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RE: Is This a Web Service?

From: Cutler, Roger (RogerCutler) <RogerCutler@ChevronTexaco.com>
Date: Tue, 15 Apr 2003 10:13:44 -0500
Message-ID: <7FCB5A9F010AAE419A79A54B44F3718E026EF5A1@bocnte2k3.boc.chevrontexaco.net>
To: "James M Snell" <jasnell@us.ibm.com>
cc: www-ws-arch@w3.org, www-ws-arch-request@w3.org

Do other people think that if it doesn't use WSDL it's not a Web
service?  I personally don't like this at all.

-----Original Message-----
From: James M Snell [mailto:jasnell@us.ibm.com] 
Sent: Monday, April 14, 2003 4:30 PM
To: Cutler, Roger (RogerCutler)
Cc: www-ws-arch@w3.org; www-ws-arch-request@w3.org
Subject: Re: Is This a Web Service?

I have used the following terms to label a spectrum of Web service

Custom Web Service: Uses an interface description (e.g. WSDL), but all 
other WS specs are optional (e.g. it doesn't have to use SOAP, HTTP , 
etc... this could be nothing more than a WSDL description of a Java RMI 
interface, for instance).... some would hesitate to call this a Web 
service (me included... but I've stuck to the use of the term "Web 
service" here so that it fits in with existing nomenclature)

Internet Web Service: Uses an interface description (WSDL) + standard 
internet protocols (e.g. HTTP).  All other things (e.g. SOAP) are 

Interoperable Web Service: Uses an interface description (WSDL) +
internet protoocls (e.g. HTTP) and SOAP.  Generally talking about WS-I 
basic profile conformance.

The point is, no, Web services should not be required to use SOAP to be 
considered Web services.  At a barest minimum, they should require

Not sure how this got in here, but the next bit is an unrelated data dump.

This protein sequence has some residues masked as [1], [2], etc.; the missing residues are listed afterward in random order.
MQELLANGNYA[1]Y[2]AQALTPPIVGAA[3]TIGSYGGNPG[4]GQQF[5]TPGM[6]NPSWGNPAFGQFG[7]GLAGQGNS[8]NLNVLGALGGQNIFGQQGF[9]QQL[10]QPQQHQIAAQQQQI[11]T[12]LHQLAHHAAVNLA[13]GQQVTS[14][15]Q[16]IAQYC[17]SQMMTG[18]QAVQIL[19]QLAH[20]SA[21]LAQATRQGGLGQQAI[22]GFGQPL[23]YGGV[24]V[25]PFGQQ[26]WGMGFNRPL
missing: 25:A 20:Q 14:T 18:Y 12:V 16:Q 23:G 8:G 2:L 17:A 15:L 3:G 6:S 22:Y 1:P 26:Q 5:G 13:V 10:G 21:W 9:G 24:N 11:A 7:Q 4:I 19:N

more than a WSDL service description.

- James M Snell
  (877) 511-5082 / Office
  930-1979 / Tie Line

"Cutler, Roger (RogerCutler)" <RogerCutler@ChevronTexaco.com> 
Sent by: www-ws-arch-request@w3.org
04/14/2003 02:19 PM


Is This a Web Service?

The recent conversation has included the interesting idea of looking at 
Web services as SOAP services.  Are we really saying that SOAP is
and required for ALL Web services?  For example (and this is a real 
example), suppose there is a Web site on the internet that is oriented 
toward returning results to people on browsers, but if you set the 
parameters of the GET in a particular manner it runs an application that

generates an image (the nature of which depends on other parameters) and

returns that image (and only the image) as an HTTP type image/png.  I
have an application that at some point wants to make such an image with 
the contents based, shall we say, on calculated values (in fact, this 
determines text that is inside the image, if you must know) -- and I do
GET with the appropriate parameters, wait for the HTTP to come back,
the binary stream of the image somewhere and go about the business of
application which does something with the image.
Now, I personally think that's a Web service, mostly because of the 
application to application flavor.  I would not call it a "W3C Web 
service", since it doesn't use WSDL and SOAP -- but it seems pretty Web 
service-ey to me.  I would personally call it an "ad hoc" Web service --

and I would make up another name for ebXML transactions that use SOAP
not WSDL, since it seems to me that those, too, are Web services that 
handle the description differently. 
But what do you folks think?  Does it absolutely have to use SOAP to be
Web service?  If so, that's an interesting and really useful thing to 
know.  My personal opinion, for what it is worth, is that simpler, ad
things like the example above are, indeed, Web services, but you quickly

start needing SOAP if you want to do anything other than the most basic 
operations, and so in practice most of the "interesting" Web services
SOAP.  I am certainly willing to agree that if a Web service uses ANY 
enveloping mechanism that it should be SOAP, since there don't seem to
any other real popular candidates.  Is that a reasonable point of view?
Received on Tuesday, 15 April 2003 11:14:04 UTC

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